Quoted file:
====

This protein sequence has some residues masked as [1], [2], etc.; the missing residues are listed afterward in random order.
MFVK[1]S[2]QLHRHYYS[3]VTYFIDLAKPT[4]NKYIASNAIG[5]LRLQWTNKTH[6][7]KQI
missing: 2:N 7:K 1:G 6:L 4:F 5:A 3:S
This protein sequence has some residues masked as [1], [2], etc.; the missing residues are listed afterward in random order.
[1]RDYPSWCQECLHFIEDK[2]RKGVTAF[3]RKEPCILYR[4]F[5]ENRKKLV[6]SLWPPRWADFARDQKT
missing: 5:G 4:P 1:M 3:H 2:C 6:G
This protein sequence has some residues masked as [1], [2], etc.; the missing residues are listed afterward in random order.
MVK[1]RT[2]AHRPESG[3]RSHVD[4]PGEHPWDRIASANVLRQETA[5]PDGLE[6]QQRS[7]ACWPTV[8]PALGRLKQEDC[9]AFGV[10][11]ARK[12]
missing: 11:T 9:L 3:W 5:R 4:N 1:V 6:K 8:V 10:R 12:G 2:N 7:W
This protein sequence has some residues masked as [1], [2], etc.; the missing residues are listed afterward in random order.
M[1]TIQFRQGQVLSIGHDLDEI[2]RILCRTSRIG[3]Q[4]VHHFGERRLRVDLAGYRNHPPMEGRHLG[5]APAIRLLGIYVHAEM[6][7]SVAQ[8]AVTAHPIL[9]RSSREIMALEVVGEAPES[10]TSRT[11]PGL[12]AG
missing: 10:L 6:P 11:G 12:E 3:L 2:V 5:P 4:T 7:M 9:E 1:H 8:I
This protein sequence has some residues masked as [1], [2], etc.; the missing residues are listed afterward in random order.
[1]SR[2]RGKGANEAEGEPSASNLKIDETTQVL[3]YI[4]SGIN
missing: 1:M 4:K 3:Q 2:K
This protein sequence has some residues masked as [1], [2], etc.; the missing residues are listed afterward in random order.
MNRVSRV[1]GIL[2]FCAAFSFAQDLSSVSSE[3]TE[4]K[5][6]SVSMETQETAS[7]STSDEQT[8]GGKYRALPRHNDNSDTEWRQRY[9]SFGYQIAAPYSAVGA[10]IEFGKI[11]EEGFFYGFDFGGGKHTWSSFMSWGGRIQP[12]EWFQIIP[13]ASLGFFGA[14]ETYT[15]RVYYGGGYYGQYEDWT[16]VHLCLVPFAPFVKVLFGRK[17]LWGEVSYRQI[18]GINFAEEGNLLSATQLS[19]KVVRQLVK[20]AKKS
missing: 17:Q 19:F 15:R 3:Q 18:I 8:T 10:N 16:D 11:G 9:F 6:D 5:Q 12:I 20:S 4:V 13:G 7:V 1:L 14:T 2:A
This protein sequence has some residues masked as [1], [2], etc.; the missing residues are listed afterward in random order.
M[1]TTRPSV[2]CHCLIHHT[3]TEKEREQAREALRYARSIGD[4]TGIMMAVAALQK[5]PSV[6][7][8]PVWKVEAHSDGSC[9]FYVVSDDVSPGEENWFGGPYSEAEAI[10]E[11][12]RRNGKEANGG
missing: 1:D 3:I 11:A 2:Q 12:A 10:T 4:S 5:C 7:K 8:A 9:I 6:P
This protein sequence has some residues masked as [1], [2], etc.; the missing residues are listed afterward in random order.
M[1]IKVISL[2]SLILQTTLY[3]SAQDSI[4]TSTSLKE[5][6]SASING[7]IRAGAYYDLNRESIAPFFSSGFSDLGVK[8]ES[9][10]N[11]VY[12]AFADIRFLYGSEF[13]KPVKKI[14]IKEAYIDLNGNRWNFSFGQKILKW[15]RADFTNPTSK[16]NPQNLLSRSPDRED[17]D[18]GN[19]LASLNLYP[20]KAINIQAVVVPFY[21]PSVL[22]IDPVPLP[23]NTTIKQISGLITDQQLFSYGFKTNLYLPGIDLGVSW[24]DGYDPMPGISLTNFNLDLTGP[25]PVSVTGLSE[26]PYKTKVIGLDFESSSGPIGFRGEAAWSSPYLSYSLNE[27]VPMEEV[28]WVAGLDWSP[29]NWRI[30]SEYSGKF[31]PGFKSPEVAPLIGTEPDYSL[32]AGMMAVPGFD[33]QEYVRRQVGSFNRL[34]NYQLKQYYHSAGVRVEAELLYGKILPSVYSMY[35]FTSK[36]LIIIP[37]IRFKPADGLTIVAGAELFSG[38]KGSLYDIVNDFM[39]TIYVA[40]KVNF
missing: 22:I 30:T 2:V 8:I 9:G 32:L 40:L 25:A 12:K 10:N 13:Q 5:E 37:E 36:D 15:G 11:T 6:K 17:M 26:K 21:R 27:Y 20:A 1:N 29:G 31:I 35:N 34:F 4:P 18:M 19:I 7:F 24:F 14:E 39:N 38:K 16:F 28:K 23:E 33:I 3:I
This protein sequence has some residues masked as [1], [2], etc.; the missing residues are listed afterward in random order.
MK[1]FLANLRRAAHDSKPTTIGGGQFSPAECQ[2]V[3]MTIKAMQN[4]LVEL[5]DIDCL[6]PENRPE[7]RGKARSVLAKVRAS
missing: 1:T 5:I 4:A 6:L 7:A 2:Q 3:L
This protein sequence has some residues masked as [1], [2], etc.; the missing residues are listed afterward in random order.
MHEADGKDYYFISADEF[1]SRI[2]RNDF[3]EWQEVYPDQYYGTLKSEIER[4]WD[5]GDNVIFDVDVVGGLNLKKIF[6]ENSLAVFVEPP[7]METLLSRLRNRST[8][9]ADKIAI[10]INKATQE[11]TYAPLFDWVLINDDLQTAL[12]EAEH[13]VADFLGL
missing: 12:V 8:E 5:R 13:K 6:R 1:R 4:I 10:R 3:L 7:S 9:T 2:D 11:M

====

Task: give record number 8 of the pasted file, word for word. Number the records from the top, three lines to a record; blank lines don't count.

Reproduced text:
This protein sequence has some residues masked as [1], [2], etc.; the missing residues are listed afterward in random order.
M[1]IKVISL[2]SLILQTTLY[3]SAQDSI[4]TSTSLKE[5][6]SASING[7]IRAGAYYDLNRESIAPFFSSGFSDLGVK[8]ES[9][10]N[11]VY[12]AFADIRFLYGSEF[13]KPVKKI[14]IKEAYIDLNGNRWNFSFGQKILKW[15]RADFTNPTSK[16]NPQNLLSRSPDRED[17]D[18]GN[19]LASLNLYP[20]KAINIQAVVVPFY[21]PSVL[22]IDPVPLP[23]NTTIKQISGLITDQQLFSYGFKTNLYLPGIDLGVSW[24]DGYDPMPGISLTNFNLDLTGP[25]PVSVTGLSE[26]PYKTKVIGLDFESSSGPIGFRGEAAWSSPYLSYSLNE[27]VPMEEV[28]WVAGLDWSP[29]NWRI[30]SEYSGKF[31]PGFKSPEVAPLIGTEPDYSL[32]AGMMAVPGFD[33]QEYVRRQVGSFNRL[34]NYQLKQYYHSAGVRVEAELLYGKILPSVYSMY[35]FTSK[36]LIIIP[37]IRFKPADGLTIVAGAELFSG[38]KGSLYDIVNDFM[39]TIYVA[40]KVNF
missing: 22:I 30:T 2:V 8:I 9:G 32:L 40:L 25:A 12:K 10:N 13:Q 5:E 37:E 36:D 15:G 11:T 6:K 17:M 26:K 21:R 27:Y 20:A 1:N 29:G 31:I 35:N 34:F 4:P 18:M 19:I 7:F 24:F 14:E 39:N 38:K 16:F 28:K 23:E 33:I 3:I